In this week's episode, Ricardo discusses how you can benefit from planning a potential return to the office during the COVID-19 pandemic. With conditions improving in several countries, and people going back to work, it becomes imperative that we address 3 different fronts in our approach: Leadership, Operational/Tactical, and Business/Liquidity/Sales.
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In this episode, Ricardo presents a simple visual tool to explore and understand future scenarios. The Futures Wheel is a form of a mind map that associates causes and consequences of events or decisions, allowing you to evaluate future scenarios from the present and evaluate the best options to take.
El artículo tiene por objetivo discutir los costos y beneficios de la velocidad en el desarrollo de un plan de proyecto y propone un proceso básico compuesto de 10 etapas para planear y 10 etapas para acompañar/controlar un proyecto en un corto espacio de tiempo. El proceso propone la priorización y simplificación de los documentos críticos a ser desarrollados de modo que aseguren el propósito, el alcance, los plazos y presupuestos, bien como las restricciones directas del proyecto a ser desarrollado.
In this episode, Ricardo discusses the characteristics, advantages and disadvantages of more detailed planning versus more generic and agile planning. It also presents the 3 criteria that it usually uses to define how well it generalizes and how detailed it is.
Throughout the book, a real-world, practical project plan is used to explain all management issues related to a project, including scope, time, costs, quality, resources, communications, risk, procurement, and stakeholders.
In this episode, Ricardo talks about the Go Horse Process, a “new” paradigm in project management methodologies. :)
In this second episode, Ricardo continues to explain the steps for creating a solid business case and how to 'sell it' within the organization.
In this episode, Ricardo begins to detail the Business Case. He explains why it is important and how to use it.
In this episode, Ricardo talks about the Logical Framework (LogFrame), interesting tool created by USAID, a United States government agency focused on humanitarian projects. More at https://usaidlearninglab.org/learning-guide/logical-framework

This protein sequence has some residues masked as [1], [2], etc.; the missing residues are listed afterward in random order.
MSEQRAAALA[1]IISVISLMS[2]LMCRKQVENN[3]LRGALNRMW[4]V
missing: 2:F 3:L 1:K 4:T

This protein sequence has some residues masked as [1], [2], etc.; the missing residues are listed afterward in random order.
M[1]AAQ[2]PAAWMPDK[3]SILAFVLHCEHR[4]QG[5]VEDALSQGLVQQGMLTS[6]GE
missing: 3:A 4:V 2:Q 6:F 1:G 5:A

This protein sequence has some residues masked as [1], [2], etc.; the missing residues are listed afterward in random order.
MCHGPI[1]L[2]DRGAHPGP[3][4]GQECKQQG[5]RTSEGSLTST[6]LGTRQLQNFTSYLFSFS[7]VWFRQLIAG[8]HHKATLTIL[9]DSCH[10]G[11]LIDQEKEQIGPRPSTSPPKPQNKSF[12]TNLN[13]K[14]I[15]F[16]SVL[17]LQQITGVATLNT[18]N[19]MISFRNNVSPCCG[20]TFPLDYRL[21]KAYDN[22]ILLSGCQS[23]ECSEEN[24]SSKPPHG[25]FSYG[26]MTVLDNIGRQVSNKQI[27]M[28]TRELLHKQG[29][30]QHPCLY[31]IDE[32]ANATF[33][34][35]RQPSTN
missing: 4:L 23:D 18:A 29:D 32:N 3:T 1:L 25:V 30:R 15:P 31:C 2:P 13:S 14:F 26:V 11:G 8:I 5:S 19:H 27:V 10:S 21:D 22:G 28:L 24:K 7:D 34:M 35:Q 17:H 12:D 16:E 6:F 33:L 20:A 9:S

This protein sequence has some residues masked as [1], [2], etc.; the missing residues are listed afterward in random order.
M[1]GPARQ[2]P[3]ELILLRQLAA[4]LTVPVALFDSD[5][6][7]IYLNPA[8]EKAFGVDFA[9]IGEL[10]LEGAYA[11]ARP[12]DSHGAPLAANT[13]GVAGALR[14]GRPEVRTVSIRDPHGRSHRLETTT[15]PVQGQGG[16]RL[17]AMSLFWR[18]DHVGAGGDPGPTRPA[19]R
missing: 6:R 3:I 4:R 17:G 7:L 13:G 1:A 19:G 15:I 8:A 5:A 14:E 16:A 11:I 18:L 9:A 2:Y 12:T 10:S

The use of the Line of Balance Scheduling Method has been increasing, especially on the construction industry companies of Brazil, Finland and Australia. The method addresses to the particularities of construction projects more effectively than the Critical Path Method does. In order to model the schedule, the paper demonstrates the “start-finish” relation and its contributions for the two approaches for the modelling: Network and Linear Scheduling Approach.
On this last episode of the series on cost estimation, Ricardo talks about the proportionality factor, parametric modelling and neural networks.
In this episode, Ricardo continues to talk about cost estimates, explaining how to use the capacity factor to calculate costs when there is economy of scale.
In this episode, the first in a series of three podcasts on costing, Ricardo talks about the types of analysis that we can do during the project cost estimation.
This article aims to discuss the costs and benefits of speed in developing a project plan and proposes a basic process that consists of 10 steps to plan and 10 steps to track a project in a short time. The process aims to simplify and prioritize critical documents to be developed in order to ensure the purpose, scope, deadlines and budgets, as well as direct restrictions of the project to be developed.
In this podcast, Ricardo talks about the danger of performing multiple tasks without understanding the implications. He explains that we must always consider the residual time between tasks and the real time (or Takt Time) of each task. The Takt Time concept, according to the www.businessdictionary.com, is an adjustable time unit used in lean production to synchronize the rate of production with the rate of demand.